UK businesses held back by £4.3bn funding gap

Published:  12 May, 2014

A funding gap of £4.3 billion is holding back small and medium-sized businesses (SMEs) and preventing economic growth, according to new research released today by crowdfunding business Money&Co.

The study, conducted by research agency Populus, asked senior management at UK SMEs about their last loan application, comparing it to the average sum awarded. The discrepancy reveals a funding gap of £4.3 bn for the UK's 404,175 SMEs.

For small firms with between 10 and 49 employees, the average funding gap amounted to £11,752 per business. The average medium-sized business (50 to 249 employees) experienced an average funding gap of £69,961.

Nicola Horlick, CEO of Money&Co., said: "This research clearly shows that the banks are not providing UK SMEs with the finance they need. Although recent figures indicate that the UK economy is beginning to experience growth, we cannot ignore a funding gap of such magnitude [which] could potentially stifle the UK recovery."

Of the 301 small and medium-sized businesses polled across the UK, close to two-thirds (64%) agreed that the traditional banking system is broken, with more than half (51%) saying that bank bureaucracy acts as a deterrent when applying for a loan.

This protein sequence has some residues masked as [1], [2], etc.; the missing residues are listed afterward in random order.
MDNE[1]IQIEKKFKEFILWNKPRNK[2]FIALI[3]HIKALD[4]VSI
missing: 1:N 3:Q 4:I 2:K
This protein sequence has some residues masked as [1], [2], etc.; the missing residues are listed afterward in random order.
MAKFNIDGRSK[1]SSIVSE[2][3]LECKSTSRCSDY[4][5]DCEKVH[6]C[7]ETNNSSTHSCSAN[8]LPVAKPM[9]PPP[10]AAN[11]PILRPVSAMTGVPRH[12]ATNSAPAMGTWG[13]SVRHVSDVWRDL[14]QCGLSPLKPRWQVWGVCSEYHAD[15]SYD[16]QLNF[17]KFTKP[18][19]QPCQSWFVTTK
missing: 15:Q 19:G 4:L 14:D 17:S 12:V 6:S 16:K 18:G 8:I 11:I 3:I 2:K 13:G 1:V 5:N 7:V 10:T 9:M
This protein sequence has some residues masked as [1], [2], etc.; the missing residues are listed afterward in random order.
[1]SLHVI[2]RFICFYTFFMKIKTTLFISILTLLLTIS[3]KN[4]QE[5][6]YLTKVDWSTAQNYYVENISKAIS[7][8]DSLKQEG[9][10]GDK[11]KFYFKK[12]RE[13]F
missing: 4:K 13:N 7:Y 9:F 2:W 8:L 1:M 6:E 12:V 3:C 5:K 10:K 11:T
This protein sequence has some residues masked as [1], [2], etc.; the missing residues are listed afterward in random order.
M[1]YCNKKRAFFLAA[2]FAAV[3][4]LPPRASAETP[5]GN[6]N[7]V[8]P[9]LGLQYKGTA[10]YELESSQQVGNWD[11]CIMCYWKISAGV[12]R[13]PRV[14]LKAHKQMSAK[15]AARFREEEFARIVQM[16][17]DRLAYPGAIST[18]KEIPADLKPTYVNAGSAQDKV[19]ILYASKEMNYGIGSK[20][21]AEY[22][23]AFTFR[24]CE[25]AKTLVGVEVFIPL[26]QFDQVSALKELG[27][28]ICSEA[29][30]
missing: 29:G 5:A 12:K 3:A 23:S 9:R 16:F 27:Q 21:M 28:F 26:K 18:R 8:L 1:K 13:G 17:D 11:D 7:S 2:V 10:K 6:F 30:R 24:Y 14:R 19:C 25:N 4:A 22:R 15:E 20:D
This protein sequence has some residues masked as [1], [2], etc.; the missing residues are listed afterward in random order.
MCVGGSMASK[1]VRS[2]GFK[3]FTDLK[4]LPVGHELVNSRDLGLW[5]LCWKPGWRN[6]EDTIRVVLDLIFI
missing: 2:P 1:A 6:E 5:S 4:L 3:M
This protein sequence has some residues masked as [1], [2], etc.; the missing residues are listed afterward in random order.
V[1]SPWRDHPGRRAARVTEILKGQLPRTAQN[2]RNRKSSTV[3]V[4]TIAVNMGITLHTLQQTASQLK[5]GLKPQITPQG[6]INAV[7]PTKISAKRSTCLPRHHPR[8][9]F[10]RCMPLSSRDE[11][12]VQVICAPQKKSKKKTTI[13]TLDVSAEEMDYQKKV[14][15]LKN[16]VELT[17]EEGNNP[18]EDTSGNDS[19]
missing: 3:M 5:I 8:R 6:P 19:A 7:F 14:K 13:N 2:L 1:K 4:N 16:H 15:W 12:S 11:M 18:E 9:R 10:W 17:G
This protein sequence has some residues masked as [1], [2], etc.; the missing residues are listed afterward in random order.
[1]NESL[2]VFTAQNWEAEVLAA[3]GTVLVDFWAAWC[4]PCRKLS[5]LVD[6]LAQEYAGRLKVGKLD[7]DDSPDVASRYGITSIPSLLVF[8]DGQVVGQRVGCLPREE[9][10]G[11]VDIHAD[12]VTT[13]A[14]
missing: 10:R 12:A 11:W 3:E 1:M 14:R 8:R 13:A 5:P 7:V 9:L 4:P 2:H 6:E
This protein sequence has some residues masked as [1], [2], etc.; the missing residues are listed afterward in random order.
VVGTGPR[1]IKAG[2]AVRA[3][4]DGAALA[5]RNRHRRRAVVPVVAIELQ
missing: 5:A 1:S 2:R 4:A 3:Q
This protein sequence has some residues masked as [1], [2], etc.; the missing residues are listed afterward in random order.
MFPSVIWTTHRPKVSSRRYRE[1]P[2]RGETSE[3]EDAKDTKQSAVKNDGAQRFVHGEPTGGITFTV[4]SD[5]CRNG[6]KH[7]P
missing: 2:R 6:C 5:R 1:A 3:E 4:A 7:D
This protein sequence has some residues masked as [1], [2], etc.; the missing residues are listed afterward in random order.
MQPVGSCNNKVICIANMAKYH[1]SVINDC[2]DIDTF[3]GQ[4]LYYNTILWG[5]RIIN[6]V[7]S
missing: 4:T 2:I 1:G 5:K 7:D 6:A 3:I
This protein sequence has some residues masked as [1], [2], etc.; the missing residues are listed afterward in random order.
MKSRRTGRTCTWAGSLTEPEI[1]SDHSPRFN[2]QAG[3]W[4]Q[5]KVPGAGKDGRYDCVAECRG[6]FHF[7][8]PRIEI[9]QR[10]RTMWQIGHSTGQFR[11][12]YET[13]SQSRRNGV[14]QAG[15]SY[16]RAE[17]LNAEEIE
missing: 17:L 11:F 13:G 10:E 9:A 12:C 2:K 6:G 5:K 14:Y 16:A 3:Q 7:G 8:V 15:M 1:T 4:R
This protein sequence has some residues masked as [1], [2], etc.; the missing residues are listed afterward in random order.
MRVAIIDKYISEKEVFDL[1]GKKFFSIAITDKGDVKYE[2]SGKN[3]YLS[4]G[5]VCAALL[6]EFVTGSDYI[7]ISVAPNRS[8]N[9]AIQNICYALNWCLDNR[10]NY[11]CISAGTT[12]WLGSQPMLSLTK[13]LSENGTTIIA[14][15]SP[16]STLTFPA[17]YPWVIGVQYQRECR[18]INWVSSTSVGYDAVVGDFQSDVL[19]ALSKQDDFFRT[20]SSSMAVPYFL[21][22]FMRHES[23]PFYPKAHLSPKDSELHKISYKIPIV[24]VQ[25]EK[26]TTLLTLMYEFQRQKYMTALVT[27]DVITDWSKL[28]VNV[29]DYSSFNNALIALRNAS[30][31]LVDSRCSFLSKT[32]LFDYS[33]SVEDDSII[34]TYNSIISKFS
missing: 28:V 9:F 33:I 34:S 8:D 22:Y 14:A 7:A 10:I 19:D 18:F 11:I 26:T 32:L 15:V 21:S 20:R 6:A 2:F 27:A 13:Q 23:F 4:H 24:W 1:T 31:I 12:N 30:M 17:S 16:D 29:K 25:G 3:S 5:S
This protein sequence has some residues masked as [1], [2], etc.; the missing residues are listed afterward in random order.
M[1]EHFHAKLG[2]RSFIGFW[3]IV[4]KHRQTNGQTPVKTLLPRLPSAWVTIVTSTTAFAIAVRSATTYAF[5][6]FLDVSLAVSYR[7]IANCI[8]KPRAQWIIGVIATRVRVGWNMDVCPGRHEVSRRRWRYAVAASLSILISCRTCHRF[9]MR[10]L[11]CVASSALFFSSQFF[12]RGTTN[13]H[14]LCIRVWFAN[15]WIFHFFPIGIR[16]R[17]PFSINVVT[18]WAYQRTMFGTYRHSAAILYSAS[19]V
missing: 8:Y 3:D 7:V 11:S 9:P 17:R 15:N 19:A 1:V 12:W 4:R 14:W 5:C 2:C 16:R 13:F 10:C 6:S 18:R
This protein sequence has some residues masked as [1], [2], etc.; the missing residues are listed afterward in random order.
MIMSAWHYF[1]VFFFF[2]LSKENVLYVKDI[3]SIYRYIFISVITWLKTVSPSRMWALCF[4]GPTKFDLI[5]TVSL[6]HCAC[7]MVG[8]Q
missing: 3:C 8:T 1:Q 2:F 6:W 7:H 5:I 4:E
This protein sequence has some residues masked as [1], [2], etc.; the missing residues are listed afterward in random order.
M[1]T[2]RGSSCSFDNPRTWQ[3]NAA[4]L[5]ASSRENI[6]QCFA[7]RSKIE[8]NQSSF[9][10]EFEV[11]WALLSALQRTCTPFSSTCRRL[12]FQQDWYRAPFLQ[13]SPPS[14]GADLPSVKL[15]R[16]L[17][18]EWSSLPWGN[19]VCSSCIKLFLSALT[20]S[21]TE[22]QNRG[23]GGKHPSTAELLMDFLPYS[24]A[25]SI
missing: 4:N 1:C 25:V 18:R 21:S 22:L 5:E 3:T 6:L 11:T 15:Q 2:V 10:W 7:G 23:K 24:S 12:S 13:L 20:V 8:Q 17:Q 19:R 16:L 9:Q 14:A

Despite the lack of confidence in UK banks, the research revealed that 72% of SMEs would still approach banks first for a business loan. Only 4% would consider crowdfunding as an initial means to secure finance, while 5% would first approach an angel investor. Eleven percent of those polled would consider using a Government Enterprise Fund.

John Allan, national chairman of the Federation of Small Businesses, said: "Opening up banking sector competition through alternative finance providers is something the FSB has long called for. The FSB's own research has shown many businesses are still refused finance, even as the economy is getting stronger. We want to see the banks and government signpost businesses to using alternative finance providers to ensure they get the cash they need to grow."

 

 

 

 

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